JSON – JavaScript Object Notation

For reasons that are inexplicable to me, JSON is not a subset of JavaScript. The reason is a few weird non-escaped characters. Cf. RFC 7159. JSON is a language independent data format. A formal definition and parsing libraries for various programming languages can be found on JSON.org. Briefly JSON’s data types are:

  • Number – a signed decimal number with optional fractional part and optional exponent E part. JSON numbers are typically implemented as double precision floating point numbers.
  • String – zero or more Unicode characters bracketed by double quotes. A backslash is the escape character.
  • Boolean – true or false
  • Array – ordered list of zero or more values of any JSON type, delimited by square brackets, and separated by commas.
  • Null – an empty value null.
  • Object – an unordered set of comma separated name:value pairs delimited by braces. It is recommended that the names be unique Strings in order to implement associative arrays.

JSON values are: number, string, array, object, true, false, and null. Whitespace characters are: space, tab, line feed and carriage return. Whitespace can be used around and between values and punctuation.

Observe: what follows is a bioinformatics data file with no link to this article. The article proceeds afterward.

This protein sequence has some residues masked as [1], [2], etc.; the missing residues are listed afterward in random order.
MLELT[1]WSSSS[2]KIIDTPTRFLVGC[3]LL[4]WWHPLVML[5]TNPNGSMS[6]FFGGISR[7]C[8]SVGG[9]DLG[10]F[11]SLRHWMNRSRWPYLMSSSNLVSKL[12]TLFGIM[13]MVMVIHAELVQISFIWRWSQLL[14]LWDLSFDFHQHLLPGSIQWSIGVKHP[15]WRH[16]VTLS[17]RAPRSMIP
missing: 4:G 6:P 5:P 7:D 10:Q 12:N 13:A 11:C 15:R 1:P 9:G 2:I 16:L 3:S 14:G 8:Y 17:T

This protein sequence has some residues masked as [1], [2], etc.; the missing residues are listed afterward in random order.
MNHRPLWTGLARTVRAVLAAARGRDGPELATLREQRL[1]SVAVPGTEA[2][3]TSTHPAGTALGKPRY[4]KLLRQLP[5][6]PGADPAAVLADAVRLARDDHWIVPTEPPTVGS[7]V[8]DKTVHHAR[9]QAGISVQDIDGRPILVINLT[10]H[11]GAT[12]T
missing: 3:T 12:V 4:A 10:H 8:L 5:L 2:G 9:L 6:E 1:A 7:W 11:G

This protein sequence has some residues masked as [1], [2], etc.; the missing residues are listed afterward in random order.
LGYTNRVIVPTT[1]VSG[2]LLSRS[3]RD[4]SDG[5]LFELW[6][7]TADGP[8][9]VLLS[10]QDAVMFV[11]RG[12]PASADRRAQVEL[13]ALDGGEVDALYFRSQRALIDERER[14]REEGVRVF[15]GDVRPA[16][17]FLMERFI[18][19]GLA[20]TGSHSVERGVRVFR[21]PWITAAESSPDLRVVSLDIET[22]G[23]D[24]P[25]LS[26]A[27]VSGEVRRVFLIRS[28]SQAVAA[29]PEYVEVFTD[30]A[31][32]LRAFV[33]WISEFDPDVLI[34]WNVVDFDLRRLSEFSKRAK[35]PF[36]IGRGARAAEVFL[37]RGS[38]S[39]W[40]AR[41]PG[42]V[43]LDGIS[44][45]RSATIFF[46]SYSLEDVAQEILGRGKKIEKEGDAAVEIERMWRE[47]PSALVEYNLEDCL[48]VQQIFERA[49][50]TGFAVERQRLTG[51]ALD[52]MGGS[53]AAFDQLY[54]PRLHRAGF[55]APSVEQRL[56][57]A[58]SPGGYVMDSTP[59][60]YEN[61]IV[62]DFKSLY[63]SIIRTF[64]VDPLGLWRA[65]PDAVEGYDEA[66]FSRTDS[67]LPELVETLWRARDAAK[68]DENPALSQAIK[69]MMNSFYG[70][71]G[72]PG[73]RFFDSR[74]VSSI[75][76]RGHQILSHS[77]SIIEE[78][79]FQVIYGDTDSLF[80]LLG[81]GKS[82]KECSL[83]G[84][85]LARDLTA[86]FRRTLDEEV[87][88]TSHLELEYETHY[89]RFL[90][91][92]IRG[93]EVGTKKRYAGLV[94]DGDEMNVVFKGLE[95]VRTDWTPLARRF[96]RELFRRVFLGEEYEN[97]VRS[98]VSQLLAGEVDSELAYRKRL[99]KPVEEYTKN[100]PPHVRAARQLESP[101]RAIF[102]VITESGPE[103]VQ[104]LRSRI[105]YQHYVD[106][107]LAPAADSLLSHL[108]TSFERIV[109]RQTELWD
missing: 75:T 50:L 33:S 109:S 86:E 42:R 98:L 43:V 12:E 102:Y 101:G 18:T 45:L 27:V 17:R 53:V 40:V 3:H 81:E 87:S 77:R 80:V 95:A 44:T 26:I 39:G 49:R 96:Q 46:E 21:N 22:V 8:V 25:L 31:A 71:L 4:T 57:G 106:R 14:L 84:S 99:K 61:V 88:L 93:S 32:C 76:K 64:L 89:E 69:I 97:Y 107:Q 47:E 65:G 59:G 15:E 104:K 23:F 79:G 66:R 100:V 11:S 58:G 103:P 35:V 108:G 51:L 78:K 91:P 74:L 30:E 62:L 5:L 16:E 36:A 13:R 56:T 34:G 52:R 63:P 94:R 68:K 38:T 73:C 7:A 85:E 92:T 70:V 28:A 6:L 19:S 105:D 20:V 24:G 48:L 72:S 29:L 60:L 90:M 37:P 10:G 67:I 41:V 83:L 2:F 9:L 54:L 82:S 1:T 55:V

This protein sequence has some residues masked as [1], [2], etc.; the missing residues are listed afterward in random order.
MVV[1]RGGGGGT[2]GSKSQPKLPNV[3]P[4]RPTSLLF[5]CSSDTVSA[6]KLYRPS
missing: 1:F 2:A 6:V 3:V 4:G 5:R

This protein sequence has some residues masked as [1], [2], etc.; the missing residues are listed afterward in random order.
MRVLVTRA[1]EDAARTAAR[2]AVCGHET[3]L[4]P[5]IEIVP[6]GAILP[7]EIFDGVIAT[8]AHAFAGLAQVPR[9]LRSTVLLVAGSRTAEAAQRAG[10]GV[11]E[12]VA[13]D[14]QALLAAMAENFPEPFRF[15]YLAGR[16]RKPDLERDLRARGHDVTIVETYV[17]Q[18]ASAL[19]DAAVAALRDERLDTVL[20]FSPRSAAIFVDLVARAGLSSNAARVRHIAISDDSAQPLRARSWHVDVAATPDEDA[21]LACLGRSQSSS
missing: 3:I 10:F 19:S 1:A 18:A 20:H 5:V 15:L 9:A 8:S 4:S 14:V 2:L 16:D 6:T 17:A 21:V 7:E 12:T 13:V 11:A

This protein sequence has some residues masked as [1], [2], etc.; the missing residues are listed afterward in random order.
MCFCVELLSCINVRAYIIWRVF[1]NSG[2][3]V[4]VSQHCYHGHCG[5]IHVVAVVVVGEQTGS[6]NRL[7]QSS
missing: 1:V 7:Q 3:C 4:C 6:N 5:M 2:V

Recent identity management standards (but not SAML) use JSON to encode

  • JWT tokens
  • JWK keys
  • JWE encryption
  • JWA algorithms
  • JWS signatures

Subtle points: JSON doesn’t distinguish various implementations of Number, e.g. support for signed zeros, under and over-flows, integers, etc. There is no support for JavaScript data types of Date, Error, Regular Expression, Function, and undefined (other than null.) Even being careful with escapes, so that even though properly escaped JSON values are JavaScript values, the use of eval() is not recommended. Use JSON.parse() instead of eval().

The next IAM post is Single Sign On (SSO) here.


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